Here’s another blast from the past. In the early 1980s, my dad bought me a Sinclair ZX Spectrum to celebrate my passage into the teenage years.
When I got fed up with the games that you could play by copying Spectrum Basic code from the pages of a magazine (and fed up with the seek / transfer times involved), I decided it was time to learn programming. When I got fed up printing rude words for my mates using Spectrum Basic, it was time to get serious and learn Z80 assembly programming.
The outcome was a fruit machine simulator called ‘MegaFruit’ which had some revolutionary graphics and sound for its day, and also speech synthesis! MegaFruit took 7 squeeking minutes to load its 16,384 bytes of Z80 code from an audio cassette tape.
To my delight, I was able to strike a distribution deal with Thor Computer Games, who marketed and sold the game, and paid me money! Here’s the cassette sleeve artwork:
Sometime in the 1990s, my last remaining copy of the MegaFruit cassette tape was lost, I suspect as I moved my possessions around England during Uni days. I was devastated that I would never again see my creation working.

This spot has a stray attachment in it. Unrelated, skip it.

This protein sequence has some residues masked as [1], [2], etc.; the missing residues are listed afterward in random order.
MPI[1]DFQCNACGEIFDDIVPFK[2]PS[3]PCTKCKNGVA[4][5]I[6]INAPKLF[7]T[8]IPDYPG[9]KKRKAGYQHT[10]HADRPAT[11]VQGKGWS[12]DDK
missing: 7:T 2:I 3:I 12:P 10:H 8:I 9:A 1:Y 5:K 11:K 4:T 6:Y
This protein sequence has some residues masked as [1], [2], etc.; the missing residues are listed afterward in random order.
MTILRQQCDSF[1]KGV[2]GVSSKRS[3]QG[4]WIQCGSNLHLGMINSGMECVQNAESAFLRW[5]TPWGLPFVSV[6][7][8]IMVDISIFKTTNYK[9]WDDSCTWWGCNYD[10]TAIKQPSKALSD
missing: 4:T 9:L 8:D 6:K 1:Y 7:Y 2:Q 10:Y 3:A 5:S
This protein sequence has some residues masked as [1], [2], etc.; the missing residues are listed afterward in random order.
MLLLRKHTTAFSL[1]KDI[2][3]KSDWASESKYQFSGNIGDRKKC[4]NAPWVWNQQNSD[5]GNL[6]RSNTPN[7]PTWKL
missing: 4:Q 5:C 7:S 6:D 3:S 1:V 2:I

Then came Google to the rescue. I’ve been a fan of Google since their early days, and they did good. My Google Moment came in 2005, when I searched and found the website of a Spectrum addict in Russia who had been creating ROM images of games that could be interpreted by a Spectrum emulator written in Java. Before long I was playing MegaFruit again with a massive smile on my face. I even found a port of the emulator that let me play on my Smartphone.
And here it is using the excellent QAOP emulator (so named after the forward / back / left / right keys of choice back then):
F11 = mute
PgUp/PgDn = sound volume